|MATTEO RICCI (利瑪竇）(1552-1610)
The Zicawei portrait of the great Italian Jesuit Matteo Ricci depicts him
facing slightly to the right and dressed in the peculiar Ming costume which
he adopted as part of his efforts to integrate himself into the life of
a traditional scholar at the Chinese court. The artist has surrounded Ricci
with some "attributes", partly as decoration, perhaps, and partly
to indicate his status or talents. Some of the objects depicted are shared
with the Du Halde portrait (see below) while some are unique to the Zicawei
At the left we see a peddle-powered organ, something more likely modeled after an object at the orphanage than one with any direct relation to Ricci at the Ming court. Ricci holds a folding fan in his right hand.
On the right of Ricci is a Chinese-style table with books bound and cased in the Chinese style, a potted landscape (盆景)
and a globe or small armillary sphere which, along with the brass-colored
triangle to the right of it, likely references the Jesuit involvement with
astronomy at the court while also indicating "the world" as both
a venue for the dominion of Christ and the mission work of the Jesuits.
There is a paper under the base of the globe which hangs down over the
edge of the table.
The wall behind Ricci holds a portrait of a Western-style Madonna and Child
flanked by a pair of couplets in Chinese which read as follows (the four
characters in brackets are extrapolations for those behind Ricci's head based
on the meaning of the rest of the text):
A plausible translation would be:
Bowing heads, (let us) venerate Her Majesty, Mother of God.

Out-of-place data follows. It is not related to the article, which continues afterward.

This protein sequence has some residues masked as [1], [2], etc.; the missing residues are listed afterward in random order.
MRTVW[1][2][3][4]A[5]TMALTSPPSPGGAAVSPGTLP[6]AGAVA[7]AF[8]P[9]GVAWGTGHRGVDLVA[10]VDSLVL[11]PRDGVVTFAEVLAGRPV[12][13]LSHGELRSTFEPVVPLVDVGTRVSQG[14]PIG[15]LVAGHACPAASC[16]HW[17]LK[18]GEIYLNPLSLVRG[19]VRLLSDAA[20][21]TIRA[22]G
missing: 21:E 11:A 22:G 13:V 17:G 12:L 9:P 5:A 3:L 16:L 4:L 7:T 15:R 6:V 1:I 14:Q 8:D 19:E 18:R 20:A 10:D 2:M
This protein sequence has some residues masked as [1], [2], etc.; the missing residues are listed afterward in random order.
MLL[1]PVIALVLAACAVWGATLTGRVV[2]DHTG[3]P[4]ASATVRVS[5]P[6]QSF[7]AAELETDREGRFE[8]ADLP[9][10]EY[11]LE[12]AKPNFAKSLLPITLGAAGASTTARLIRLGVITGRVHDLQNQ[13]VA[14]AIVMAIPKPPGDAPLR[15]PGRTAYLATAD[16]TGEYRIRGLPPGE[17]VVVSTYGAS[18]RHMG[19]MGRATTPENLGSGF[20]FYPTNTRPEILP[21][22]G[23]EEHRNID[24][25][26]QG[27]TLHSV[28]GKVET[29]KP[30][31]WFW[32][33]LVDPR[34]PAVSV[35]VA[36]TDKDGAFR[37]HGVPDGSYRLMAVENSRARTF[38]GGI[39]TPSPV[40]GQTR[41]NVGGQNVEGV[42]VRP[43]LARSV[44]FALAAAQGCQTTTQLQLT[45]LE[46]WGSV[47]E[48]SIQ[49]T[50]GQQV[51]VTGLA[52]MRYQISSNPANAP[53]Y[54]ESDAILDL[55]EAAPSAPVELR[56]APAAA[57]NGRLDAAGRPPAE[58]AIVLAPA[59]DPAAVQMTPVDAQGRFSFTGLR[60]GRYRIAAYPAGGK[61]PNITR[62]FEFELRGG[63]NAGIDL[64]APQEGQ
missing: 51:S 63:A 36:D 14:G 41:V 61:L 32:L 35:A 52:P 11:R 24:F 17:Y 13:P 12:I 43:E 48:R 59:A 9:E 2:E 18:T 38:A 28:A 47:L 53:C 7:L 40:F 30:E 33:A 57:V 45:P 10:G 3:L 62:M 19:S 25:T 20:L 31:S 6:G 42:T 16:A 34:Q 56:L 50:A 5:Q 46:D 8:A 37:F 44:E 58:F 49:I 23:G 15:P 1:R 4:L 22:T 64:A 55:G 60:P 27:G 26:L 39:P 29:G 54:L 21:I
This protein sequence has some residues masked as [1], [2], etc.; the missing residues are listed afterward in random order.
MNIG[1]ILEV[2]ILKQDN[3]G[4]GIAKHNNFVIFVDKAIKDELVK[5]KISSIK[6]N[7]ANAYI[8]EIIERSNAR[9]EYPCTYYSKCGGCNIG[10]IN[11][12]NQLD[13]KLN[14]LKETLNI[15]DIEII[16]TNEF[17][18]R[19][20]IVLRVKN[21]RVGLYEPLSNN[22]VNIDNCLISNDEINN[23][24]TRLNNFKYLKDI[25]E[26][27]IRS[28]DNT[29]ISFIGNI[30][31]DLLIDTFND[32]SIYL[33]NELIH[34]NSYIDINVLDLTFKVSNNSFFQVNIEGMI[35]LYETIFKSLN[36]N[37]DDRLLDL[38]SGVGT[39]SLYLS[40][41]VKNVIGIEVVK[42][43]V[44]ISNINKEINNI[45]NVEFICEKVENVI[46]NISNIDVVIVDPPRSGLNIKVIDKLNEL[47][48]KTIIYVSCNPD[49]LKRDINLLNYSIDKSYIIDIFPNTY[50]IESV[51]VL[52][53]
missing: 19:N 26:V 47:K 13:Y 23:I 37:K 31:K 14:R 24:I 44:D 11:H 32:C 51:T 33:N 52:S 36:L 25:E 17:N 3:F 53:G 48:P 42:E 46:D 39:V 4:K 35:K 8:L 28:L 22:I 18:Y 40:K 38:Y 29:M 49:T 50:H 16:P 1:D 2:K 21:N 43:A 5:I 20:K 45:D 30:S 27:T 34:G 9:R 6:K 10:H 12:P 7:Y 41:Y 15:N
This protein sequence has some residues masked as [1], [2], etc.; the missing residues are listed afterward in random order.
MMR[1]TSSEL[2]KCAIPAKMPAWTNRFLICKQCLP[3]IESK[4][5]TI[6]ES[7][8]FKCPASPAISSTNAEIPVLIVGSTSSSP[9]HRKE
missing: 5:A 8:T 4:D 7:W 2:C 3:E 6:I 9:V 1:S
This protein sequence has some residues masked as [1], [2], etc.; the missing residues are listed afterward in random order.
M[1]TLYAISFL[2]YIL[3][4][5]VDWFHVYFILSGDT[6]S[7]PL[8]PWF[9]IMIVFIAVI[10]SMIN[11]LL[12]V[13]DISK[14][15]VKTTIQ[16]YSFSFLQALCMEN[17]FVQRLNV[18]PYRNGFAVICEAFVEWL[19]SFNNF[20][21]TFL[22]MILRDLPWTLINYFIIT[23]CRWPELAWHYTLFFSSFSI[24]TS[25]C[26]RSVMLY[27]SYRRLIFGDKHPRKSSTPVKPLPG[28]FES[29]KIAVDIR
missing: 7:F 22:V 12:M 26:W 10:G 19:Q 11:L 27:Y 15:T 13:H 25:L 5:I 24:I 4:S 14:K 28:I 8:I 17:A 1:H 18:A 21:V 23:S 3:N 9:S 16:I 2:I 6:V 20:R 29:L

The Son Become Man through the Maiden, for all time.
Filled with the Holy Spirit [the Consecrated Lord conveys His Father's mercy to the universe]
Turning His Head and to cast His compassionate eye on Eve's children.
(A complete transcription and translation of the inscription are forthcoming.)
The Du Halde Portrait: Similarities and Differences
The 1736 edition of the Description géographique, historique, chronologique, politique, et physique de l'empire de la Chine et de la Tartarie chinoise (Vol.3) by Jean-Baptiste Du Halde shows Ricci facing towards the left rather than the right and while it depicts Ricci's unusual Chinese headgear the engraver appears to have opted for dressing Ricci in a more or less conventional clerical robe of the time.
The Chinese style books on the table in the Zicawei painting are replaced in Du Halde by Western-bound volumes on what appears to be an altar, while the paper is now not under a globe but under some books, and appears to have printing or writing on it. The crucifix on the table in Du Halde is not reproduced by the Zicawei artist. The IHS on the altar cloth is the so-called "Christogram", or abbreviation of the Greek for "Jesus" (IHΣOYΣ) which also forms part of the seal of the Society of Jesus (Jesuits.)